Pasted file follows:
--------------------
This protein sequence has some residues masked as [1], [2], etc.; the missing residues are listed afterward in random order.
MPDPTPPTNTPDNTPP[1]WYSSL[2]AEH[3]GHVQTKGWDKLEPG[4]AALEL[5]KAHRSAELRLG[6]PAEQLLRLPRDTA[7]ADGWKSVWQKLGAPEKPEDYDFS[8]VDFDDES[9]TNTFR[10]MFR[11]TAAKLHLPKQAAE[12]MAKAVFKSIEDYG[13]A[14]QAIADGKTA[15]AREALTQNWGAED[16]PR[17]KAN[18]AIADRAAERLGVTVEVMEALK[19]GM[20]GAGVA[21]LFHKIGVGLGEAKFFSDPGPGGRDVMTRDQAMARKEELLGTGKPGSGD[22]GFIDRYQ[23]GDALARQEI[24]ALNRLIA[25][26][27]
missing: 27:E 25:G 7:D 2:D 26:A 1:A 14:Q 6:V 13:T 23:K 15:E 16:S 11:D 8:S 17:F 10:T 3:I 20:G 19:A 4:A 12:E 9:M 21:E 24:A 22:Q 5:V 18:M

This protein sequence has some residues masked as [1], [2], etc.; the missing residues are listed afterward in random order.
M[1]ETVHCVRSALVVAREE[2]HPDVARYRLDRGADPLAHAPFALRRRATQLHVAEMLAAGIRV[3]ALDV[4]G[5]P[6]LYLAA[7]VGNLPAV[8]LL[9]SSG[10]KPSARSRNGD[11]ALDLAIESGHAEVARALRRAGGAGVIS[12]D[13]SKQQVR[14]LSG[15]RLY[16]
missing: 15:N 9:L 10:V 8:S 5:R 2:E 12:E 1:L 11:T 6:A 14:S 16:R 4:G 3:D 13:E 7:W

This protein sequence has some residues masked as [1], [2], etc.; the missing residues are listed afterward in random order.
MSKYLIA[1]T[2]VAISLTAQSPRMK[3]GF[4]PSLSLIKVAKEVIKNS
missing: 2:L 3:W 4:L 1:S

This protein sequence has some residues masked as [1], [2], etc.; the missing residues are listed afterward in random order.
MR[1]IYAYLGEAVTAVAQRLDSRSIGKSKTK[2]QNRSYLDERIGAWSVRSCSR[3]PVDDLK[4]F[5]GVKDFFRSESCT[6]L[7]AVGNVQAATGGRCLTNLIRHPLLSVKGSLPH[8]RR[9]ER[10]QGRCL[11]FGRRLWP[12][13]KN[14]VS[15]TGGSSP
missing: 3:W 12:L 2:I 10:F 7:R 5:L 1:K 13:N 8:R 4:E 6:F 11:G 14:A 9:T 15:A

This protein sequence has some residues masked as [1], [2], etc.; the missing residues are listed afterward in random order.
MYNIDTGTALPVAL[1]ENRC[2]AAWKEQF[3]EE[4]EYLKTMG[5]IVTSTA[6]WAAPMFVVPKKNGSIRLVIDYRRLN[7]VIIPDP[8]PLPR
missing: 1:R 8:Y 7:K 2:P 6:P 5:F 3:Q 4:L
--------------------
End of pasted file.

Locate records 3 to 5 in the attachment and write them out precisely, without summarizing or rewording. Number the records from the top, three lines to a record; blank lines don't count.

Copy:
This protein sequence has some residues masked as [1], [2], etc.; the missing residues are listed afterward in random order.
MSKYLIA[1]T[2]VAISLTAQSPRMK[3]GF[4]PSLSLIKVAKEVIKNS
missing: 2:L 3:W 4:L 1:S

This protein sequence has some residues masked as [1], [2], etc.; the missing residues are listed afterward in random order.
MR[1]IYAYLGEAVTAVAQRLDSRSIGKSKTK[2]QNRSYLDERIGAWSVRSCSR[3]PVDDLK[4]F[5]GVKDFFRSESCT[6]L[7]AVGNVQAATGGRCLTNLIRHPLLSVKGSLPH[8]RR[9]ER[10]QGRCL[11]FGRRLWP[12][13]KN[14]VS[15]TGGSSP
missing: 3:W 12:L 2:I 10:F 7:R 5:L 1:K 13:N 8:R 4:E 6:F 11:G 14:A 9:T 15:A

This protein sequence has some residues masked as [1], [2], etc.; the missing residues are listed afterward in random order.
MYNIDTGTALPVAL[1]ENRC[2]AAWKEQF[3]EE[4]EYLKTMG[5]IVTSTA[6]WAAPMFVVPKKNGSIRLVIDYRRLN[7]VIIPDP[8]PLPR
missing: 1:R 8:Y 7:K 2:P 6:P 5:F 3:Q 4:L